This telephone has too many shortcomings to be seriously considered as a means of communication - Western Union memo, 1876
We'll remember that when you launch your 3.20GHz Pentium 4, Intel.
Earlier today, we reported that AMD had claimed its Barton 3000+, which has a clock frequency of 2.17GHz, using a set of "industry standard" benchmarks, meant that it outperformed its competition by 17 per cent.
But Intel hit back today, claiming its 3.06GHz Pentium 4, which uses hyperthreading technology, remains the world's highest performance desktop processor.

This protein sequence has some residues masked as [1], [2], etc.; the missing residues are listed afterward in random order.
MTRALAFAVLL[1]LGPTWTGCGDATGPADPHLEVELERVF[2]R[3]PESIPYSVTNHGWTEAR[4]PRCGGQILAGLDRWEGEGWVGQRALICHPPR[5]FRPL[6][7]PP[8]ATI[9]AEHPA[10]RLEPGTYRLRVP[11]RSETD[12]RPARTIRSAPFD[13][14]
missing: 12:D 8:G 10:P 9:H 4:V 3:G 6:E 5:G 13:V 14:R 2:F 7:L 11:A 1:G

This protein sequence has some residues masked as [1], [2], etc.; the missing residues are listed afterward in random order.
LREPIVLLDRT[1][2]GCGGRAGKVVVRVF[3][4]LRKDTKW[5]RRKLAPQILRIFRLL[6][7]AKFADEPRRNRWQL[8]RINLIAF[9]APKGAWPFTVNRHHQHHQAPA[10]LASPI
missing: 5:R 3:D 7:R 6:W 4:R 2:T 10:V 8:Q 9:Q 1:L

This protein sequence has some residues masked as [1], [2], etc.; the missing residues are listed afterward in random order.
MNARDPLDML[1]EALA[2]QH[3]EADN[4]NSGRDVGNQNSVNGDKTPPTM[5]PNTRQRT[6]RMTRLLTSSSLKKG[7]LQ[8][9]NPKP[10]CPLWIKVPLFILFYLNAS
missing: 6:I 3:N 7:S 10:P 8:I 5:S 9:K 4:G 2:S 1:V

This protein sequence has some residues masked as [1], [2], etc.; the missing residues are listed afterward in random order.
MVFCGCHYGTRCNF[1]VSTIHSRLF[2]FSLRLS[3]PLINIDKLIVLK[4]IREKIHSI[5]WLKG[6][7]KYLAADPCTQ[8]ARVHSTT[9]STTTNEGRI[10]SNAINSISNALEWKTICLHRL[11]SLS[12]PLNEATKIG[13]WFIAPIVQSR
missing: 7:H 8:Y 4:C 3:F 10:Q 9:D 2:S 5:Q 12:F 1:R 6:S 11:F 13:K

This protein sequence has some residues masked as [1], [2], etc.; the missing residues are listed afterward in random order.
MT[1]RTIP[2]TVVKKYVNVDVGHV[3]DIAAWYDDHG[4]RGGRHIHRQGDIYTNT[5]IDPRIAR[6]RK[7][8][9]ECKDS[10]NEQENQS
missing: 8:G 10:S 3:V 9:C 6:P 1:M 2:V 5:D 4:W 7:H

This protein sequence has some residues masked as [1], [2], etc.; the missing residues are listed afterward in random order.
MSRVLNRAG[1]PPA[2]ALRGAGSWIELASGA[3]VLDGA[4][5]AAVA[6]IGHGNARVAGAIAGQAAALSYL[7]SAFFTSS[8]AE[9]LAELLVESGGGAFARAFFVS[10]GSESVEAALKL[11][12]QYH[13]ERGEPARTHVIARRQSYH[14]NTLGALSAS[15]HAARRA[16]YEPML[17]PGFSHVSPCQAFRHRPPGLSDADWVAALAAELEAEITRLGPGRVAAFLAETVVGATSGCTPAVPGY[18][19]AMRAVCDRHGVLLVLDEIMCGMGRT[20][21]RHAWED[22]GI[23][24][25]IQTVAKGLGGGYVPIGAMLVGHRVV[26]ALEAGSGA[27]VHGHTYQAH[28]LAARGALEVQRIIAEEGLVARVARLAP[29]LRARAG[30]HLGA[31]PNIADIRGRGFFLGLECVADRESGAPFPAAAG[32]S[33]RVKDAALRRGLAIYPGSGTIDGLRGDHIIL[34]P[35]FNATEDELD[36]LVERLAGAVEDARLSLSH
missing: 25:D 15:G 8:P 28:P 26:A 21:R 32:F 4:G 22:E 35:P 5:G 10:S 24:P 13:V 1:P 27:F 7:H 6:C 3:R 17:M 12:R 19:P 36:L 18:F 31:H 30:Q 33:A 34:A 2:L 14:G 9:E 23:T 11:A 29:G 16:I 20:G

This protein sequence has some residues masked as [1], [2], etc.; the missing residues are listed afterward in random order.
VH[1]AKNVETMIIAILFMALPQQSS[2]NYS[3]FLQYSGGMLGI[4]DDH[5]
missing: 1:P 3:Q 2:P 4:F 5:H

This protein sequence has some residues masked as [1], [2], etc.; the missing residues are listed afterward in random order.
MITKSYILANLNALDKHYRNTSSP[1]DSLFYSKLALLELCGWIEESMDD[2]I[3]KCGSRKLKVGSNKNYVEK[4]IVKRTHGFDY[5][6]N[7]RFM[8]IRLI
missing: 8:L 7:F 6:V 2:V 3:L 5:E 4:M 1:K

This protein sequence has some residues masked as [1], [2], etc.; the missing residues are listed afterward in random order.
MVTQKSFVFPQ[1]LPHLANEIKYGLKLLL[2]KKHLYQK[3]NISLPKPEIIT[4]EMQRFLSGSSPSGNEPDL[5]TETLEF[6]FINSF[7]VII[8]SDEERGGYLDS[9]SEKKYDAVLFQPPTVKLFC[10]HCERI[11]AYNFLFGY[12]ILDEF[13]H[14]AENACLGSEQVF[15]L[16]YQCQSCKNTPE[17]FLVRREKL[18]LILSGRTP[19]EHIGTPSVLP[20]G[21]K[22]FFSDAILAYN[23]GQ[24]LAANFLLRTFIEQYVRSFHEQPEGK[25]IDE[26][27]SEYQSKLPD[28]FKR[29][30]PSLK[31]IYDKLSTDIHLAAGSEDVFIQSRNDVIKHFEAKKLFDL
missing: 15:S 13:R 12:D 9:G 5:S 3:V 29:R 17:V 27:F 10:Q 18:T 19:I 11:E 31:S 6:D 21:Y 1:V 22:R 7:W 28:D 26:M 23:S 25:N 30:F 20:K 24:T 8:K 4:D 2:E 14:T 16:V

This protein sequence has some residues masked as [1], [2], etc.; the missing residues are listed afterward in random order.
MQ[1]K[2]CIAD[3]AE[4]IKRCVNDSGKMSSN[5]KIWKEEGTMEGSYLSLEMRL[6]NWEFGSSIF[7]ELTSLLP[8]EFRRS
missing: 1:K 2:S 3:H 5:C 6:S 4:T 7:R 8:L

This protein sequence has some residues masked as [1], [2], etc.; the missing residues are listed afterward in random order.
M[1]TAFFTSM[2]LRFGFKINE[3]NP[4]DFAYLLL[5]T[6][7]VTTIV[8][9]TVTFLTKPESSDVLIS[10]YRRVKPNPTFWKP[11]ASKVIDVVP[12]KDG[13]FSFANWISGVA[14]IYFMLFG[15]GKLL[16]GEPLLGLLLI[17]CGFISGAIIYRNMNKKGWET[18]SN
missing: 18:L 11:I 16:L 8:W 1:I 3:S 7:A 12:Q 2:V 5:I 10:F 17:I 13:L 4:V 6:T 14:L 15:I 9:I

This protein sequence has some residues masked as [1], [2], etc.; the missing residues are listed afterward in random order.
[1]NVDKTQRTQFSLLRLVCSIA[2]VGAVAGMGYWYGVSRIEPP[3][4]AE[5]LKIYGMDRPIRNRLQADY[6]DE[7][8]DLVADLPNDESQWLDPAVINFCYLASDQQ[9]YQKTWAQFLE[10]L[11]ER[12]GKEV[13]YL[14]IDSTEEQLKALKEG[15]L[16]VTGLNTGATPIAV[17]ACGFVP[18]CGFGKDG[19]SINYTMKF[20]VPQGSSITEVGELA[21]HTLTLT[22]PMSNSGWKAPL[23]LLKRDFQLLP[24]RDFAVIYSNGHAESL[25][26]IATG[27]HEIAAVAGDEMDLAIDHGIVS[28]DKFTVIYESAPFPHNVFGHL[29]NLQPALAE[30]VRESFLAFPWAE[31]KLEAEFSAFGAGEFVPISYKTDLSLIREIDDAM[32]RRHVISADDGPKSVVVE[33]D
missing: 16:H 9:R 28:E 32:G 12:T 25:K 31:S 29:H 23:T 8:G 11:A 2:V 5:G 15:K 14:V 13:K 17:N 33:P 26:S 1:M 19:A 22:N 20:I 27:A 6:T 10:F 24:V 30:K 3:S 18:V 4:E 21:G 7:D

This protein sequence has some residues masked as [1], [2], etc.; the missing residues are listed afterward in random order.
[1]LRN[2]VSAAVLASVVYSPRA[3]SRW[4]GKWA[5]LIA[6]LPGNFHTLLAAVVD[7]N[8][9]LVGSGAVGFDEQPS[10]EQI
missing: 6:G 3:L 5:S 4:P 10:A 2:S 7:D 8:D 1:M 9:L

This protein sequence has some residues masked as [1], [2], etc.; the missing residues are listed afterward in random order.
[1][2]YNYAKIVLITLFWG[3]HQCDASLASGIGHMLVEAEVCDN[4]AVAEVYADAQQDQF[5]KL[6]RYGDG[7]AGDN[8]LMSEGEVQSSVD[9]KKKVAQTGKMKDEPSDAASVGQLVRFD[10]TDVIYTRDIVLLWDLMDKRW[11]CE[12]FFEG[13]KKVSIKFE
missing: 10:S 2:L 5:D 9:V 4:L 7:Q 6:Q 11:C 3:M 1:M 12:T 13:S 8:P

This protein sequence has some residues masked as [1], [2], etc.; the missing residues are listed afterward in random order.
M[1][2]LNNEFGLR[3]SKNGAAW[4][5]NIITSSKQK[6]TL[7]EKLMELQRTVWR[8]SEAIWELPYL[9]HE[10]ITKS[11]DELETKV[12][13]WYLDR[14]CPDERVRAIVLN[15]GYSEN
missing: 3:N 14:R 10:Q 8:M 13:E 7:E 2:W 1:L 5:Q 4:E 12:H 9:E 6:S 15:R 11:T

AMD uses PR ratings, based on a suite of software, originally based on an earlier Athlon processor, which presumably is still the base mark for these "+" figures.
Intel bases its own claims to the performance crown by saying a variety of benchmarks including SPECint_base 2000 and SPECfp_base 2000 proved that.
Further, said an Intel representative, hyperthreading provides "up to 25% higher performance in some cases" for multitasking and multithreaded usage models.
What's really puzzling to us is that on roadmaps the INQUIRER saw last week, AMD appeared to have downed the frequency of a Barton 3000+ from 2.25GHz to 2.17GHz and claimed this was a plus.
We have asked AMD to comment on the reason for this statement but so far we haven't had a reply from the company.
And so the chip wars continue... µ
Sign up for INQbot – a weekly roundup of the best from the INQ